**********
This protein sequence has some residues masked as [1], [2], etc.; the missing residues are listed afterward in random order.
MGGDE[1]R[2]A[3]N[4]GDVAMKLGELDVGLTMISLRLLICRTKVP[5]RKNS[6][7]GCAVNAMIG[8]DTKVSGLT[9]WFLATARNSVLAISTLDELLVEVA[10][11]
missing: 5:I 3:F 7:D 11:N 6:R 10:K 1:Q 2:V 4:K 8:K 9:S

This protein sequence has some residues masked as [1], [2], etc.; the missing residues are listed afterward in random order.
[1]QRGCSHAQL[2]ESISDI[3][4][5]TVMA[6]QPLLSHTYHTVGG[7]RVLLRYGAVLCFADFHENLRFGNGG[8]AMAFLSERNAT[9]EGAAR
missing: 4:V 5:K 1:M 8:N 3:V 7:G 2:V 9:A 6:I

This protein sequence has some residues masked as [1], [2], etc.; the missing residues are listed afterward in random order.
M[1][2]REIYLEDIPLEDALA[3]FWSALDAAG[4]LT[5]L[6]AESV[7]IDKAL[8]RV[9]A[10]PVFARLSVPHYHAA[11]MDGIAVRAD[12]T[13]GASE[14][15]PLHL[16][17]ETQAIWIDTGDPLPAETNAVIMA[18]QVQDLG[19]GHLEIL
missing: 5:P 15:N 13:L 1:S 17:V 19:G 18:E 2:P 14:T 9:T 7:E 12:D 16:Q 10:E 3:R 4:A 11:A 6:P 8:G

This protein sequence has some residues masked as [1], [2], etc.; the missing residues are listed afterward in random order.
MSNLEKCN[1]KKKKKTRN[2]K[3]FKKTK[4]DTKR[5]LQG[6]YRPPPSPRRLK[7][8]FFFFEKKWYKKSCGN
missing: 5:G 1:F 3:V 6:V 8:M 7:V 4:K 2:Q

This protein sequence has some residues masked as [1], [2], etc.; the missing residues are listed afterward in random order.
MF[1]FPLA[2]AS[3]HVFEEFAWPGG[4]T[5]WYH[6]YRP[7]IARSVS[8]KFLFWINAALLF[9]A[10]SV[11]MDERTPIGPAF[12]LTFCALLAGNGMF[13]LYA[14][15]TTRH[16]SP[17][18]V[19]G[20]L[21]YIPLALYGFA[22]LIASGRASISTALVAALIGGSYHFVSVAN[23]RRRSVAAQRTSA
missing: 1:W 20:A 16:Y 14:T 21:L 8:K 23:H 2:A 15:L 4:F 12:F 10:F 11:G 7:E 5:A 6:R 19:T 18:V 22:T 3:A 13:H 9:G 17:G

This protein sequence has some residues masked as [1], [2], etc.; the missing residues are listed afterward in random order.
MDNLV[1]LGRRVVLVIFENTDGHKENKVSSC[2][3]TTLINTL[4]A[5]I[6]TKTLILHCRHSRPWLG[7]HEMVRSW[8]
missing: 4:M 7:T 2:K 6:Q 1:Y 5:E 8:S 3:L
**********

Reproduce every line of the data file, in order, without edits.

This protein sequence has some residues masked as [1], [2], etc.; the missing residues are listed afterward in random order.
MGGDE[1]R[2]A[3]N[4]GDVAMKLGELDVGLTMISLRLLICRTKVP[5]RKNS[6][7]GCAVNAMIG[8]DTKVSGLT[9]WFLATARNSVLAISTLDELLVEVA[10][11]
missing: 5:I 3:F 7:D 11:N 6:R 10:K 1:Q 2:V 4:K 8:K 9:S

This protein sequence has some residues masked as [1], [2], etc.; the missing residues are listed afterward in random order.
[1]QRGCSHAQL[2]ESISDI[3][4][5]TVMA[6]QPLLSHTYHTVGG[7]RVLLRYGAVLCFADFHENLRFGNGG[8]AMAFLSERNAT[9]EGAAR
missing: 4:V 5:K 1:M 8:N 3:V 7:G 2:V 9:A 6:I

This protein sequence has some residues masked as [1], [2], etc.; the missing residues are listed afterward in random order.
M[1][2]REIYLEDIPLEDALA[3]FWSALDAAG[4]LT[5]L[6]AESV[7]IDKAL[8]RV[9]A[10]PVFARLSVPHYHAA[11]MDGIAVRAD[12]T[13]GASE[14][15]PLHL[16][17]ETQAIWIDTGDPLPAETNAVIMA[18]QVQDLG[19]GHLEIL
missing: 5:P 15:N 13:L 1:S 17:V 19:G 18:E 2:P 14:T 9:T 7:E 12:D 16:Q 10:E 3:R 4:A 11:A 6:P 8:G

This protein sequence has some residues masked as [1], [2], etc.; the missing residues are listed afterward in random order.
MSNLEKCN[1]KKKKKTRN[2]K[3]FKKTK[4]DTKR[5]LQG[6]YRPPPSPRRLK[7][8]FFFFEKKWYKKSCGN
missing: 5:G 1:F 3:V 6:V 8:M 7:V 4:K 2:Q

This protein sequence has some residues masked as [1], [2], etc.; the missing residues are listed afterward in random order.
MF[1]FPLA[2]AS[3]HVFEEFAWPGG[4]T[5]WYH[6]YRP[7]IARSVS[8]KFLFWINAALLF[9]A[10]SV[11]MDERTPIGPAF[12]LTFCALLAGNGMF[13]LYA[14][15]TTRH[16]SP[17][18]V[19]G[20]L[21]YIPLALYGFA[22]LIASGRASISTALVAALIGGSYHFVSVAN[23]RRRSVAAQRTSA
missing: 1:W 20:A 16:Y 14:T 21:L 8:K 23:H 2:A 15:L 4:F 12:F 10:F 11:G 7:E 5:A 6:R 19:T 18:V 22:T 3:A 13:H 9:G 17:G

This protein sequence has some residues masked as [1], [2], etc.; the missing residues are listed afterward in random order.
MDNLV[1]LGRRVVLVIFENTDGHKENKVSSC[2][3]TTLINTL[4]A[5]I[6]TKTLILHCRHSRPWLG[7]HEMVRSW[8]
missing: 4:M 7:T 2:K 6:Q 1:Y 5:E 8:S 3:L